“We hired someone who was given the title of ‘intimacy coordinator,’ and her job was to liaise between the actors and the production and ensure that all the actors felt comfortable with what they were doing. She was there to check whether in the sex and nude scenes, the actors needed another layer of clothing, for example, or if they needed some kind of protection, and she would tell us what worked well for them and what didn’t.
What do you mean by “protection?”
“In filming a sex scene, there is often use of a protective layer. That is, we put something on the pelvic area on an actor who is in a sexual position in order to create a separation between his sex organ and hers.”
Obviously, the protective layer is supposed to be invisible on screen. Additionally, says Orbach, in filming “The Deuce,” they often used penile prostheses for the frequent scenes of oral or masturbatory sex. “In those cases, it was the prostheses that got pulled out of the pants – they look very believable.”
How common is the use of an intimacy coordinator on movie and TV sets in the United States? Is this a new function?
“As far as I know, this is the first time there has been such a position in the production of a television series. Nina [Kostroff Noble], one of the producers, had the idea and since it worked so well for us and made the actors feel that someone had their back, it is now becoming standard for other series as well.
“I as a cinematographer,” continues Orbach, “had to be very sensitive about this issue and remember that even if the setting of the series is the porn industry and I have to serve the story, I have to remember that at the end of the day of filming people have to leave the set and go home without feeling humiliated. So we would make sure to talk before shooting, in order to explain where exactly we would be placing the camera, how the lighting would be and what exactly would be done. This isn’t easy, but as someone who stands behind a camera, relatively protected, I have to have a lot of respect for those who are in front of it.”
There are harsh, violent sex scenes in the series. Were there actors who had a hard time coping with this?
“There were cases in which it was a bit unpleasant. You have to remember that they signed on to working in the series – it’s not that they didn’t know where they were going to be, but still, every so often it happened that someone felt uncomfortable, that it was too much for them, and they would ask if it was possible to moderate it a bit, to make it less extreme.”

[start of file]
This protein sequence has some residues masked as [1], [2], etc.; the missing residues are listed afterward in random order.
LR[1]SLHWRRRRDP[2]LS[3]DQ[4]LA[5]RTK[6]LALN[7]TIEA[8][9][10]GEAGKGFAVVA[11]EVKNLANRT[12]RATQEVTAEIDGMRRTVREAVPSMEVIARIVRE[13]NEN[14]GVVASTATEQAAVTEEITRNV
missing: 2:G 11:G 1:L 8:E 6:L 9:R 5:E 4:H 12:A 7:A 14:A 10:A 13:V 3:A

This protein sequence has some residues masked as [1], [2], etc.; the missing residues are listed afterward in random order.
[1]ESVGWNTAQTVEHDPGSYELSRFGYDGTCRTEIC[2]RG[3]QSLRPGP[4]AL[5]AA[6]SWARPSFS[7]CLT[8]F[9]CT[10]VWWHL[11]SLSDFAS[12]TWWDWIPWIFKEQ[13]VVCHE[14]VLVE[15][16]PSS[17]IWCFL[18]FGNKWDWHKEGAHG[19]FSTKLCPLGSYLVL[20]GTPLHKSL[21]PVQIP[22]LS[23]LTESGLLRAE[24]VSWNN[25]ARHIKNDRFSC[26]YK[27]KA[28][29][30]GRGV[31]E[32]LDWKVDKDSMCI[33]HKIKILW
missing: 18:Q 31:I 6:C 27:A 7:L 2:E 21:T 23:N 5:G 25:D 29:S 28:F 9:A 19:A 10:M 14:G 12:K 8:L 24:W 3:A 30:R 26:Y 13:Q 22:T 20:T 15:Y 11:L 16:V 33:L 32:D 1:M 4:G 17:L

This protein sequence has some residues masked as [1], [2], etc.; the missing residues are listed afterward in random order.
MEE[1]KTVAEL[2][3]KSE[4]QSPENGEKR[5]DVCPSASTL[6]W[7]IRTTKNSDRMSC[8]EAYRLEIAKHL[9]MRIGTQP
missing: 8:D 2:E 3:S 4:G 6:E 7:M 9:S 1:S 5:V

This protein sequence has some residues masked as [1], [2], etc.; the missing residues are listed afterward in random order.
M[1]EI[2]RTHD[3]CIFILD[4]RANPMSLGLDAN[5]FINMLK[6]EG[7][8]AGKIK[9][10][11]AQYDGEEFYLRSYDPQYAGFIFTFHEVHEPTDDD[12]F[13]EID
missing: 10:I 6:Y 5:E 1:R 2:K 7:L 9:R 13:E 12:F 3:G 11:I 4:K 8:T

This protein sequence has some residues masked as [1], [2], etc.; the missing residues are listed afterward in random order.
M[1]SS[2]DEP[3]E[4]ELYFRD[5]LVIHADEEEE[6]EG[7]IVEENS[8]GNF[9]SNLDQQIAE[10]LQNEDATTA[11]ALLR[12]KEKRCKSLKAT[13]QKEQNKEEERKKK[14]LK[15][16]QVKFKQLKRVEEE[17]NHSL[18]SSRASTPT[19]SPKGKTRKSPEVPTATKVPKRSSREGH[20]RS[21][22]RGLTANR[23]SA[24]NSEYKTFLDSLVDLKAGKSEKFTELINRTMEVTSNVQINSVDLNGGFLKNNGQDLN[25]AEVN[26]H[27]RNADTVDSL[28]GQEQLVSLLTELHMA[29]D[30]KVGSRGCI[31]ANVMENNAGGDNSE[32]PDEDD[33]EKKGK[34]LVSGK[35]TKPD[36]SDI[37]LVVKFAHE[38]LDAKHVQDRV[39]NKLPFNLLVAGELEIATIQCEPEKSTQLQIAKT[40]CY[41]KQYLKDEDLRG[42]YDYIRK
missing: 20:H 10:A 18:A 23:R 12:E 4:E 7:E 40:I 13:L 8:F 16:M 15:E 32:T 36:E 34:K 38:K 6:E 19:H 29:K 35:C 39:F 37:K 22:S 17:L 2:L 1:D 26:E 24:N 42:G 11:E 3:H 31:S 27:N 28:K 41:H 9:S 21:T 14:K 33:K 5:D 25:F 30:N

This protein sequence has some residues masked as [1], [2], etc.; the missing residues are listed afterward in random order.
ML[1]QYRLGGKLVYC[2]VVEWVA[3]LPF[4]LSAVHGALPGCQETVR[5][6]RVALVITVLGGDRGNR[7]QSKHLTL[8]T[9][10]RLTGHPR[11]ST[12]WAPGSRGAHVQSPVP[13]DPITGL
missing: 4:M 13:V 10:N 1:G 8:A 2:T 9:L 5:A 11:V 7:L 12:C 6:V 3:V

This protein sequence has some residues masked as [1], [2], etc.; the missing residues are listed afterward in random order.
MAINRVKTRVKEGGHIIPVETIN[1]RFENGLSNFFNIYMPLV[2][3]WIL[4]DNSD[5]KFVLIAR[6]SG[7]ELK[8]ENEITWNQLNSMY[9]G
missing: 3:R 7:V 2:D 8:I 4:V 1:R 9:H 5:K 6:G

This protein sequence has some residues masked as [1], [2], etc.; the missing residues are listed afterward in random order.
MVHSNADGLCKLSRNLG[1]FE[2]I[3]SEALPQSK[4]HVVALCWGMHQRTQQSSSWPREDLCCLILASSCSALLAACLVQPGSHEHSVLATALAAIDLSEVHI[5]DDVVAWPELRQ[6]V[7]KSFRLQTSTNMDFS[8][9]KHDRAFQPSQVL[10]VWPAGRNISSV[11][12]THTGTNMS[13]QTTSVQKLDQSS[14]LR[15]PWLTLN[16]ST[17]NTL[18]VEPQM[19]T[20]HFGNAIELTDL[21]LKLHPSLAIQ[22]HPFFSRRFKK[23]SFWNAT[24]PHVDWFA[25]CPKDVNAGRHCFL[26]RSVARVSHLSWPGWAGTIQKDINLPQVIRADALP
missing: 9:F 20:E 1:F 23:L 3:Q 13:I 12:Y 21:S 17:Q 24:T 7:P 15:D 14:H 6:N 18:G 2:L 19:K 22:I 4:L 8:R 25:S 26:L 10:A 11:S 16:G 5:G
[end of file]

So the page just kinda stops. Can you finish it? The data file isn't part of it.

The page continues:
Inspired by Attenborough
Yaron Orbach was born in 1975 in Ramat Hasharon to a father who managed a publishing house in the United Kingdom, and a mother who worked as a secretary. When Yaron was 3, the family moved to England for his father’s work.
“Because of the weather, I watched a lot of television,” he recalls. “I especially loved David Attenborough’s nature programs about animals in Africa. I dreamed of filming such things myself.”
Even after the family returned to Israel, his father continued traveling to Britain, and always returned with video copies of acclaimed films. Thanks to that, says Orbach, by the age of 10 or 11, he had already been exposed to masterpieces by such directors as Ingmar Bergman and Akira Kurosawa.
He studied film at Alon High School of Arts and Sciences, in Ramat Hasharon, and already then began to focus on photography. “I wasn’t attracted to writing,” he says. “There was something quiet about being behind the scenes, as a cameraman, which I have always loved. I was drawn to telling the story through the the camera’s movement and the lighting. I like to think about where where it’s best to place the camera – angles, height, on my shoulder or static – and to tell a story as I move it.”
In high school, he says, he also became aware of one of the aspects of filmmaking that he loves most, “the cooperative teamwork, which to this day is one of the things that I find most satisfying in my work, beyond the professional and the visual aspects. This circus that’s created on the set, with so many people from so many different backgrounds working together, under quite pressured circumstances. We share a challenge, and we achieve results together.”